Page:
Wilfred M. McClay on Harvey Cox’s The Secular City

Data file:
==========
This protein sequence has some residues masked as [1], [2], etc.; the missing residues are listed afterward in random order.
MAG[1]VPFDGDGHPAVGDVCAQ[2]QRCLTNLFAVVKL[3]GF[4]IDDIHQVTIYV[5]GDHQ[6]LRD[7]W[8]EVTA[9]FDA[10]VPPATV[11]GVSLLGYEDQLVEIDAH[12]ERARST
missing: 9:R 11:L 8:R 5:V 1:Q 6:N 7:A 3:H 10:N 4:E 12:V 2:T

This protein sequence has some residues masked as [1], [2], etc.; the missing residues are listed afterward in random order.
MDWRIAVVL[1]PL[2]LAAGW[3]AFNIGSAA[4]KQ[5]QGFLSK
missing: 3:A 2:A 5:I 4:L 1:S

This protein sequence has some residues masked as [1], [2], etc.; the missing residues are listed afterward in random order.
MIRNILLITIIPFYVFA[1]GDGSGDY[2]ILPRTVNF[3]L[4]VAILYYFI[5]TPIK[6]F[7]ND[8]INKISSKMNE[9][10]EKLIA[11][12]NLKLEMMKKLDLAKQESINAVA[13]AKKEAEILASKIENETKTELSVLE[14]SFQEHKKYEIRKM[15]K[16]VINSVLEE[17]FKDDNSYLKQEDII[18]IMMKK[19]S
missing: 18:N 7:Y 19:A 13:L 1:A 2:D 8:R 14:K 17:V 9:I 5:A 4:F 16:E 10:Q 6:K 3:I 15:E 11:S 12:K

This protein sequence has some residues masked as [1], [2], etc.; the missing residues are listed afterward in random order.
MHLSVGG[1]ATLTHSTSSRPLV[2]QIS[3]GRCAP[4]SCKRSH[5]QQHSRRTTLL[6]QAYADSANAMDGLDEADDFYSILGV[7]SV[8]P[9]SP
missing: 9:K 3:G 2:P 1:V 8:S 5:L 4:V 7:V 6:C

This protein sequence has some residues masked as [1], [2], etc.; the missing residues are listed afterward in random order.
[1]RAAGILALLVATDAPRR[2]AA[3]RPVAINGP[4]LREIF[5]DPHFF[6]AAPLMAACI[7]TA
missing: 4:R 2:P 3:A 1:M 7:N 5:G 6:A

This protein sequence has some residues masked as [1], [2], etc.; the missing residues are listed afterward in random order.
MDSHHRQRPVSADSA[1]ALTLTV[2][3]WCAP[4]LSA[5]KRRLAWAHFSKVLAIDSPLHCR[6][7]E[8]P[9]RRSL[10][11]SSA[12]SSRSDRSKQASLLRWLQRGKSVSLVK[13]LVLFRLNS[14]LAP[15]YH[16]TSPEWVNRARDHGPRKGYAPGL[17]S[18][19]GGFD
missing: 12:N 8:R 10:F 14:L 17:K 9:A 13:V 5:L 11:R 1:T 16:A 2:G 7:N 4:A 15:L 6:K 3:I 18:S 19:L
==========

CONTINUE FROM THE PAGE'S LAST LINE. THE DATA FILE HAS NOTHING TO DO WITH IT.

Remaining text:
Not every anniversary is worth celebrating. But it seems a shame to let the fortieth year of Harvard theologian Harvey Cox’s most famous book, The Secular City: Secularization and Urbanization in Theological Perspective (1965), pass without comment. For one thing, there was no more emblematic book of the 1960s, and like so much else from that era, it has insinuated itself into the culture thoroughly, even as the power of its arguments has been almost entirely exhausted. That being the case, the . . .
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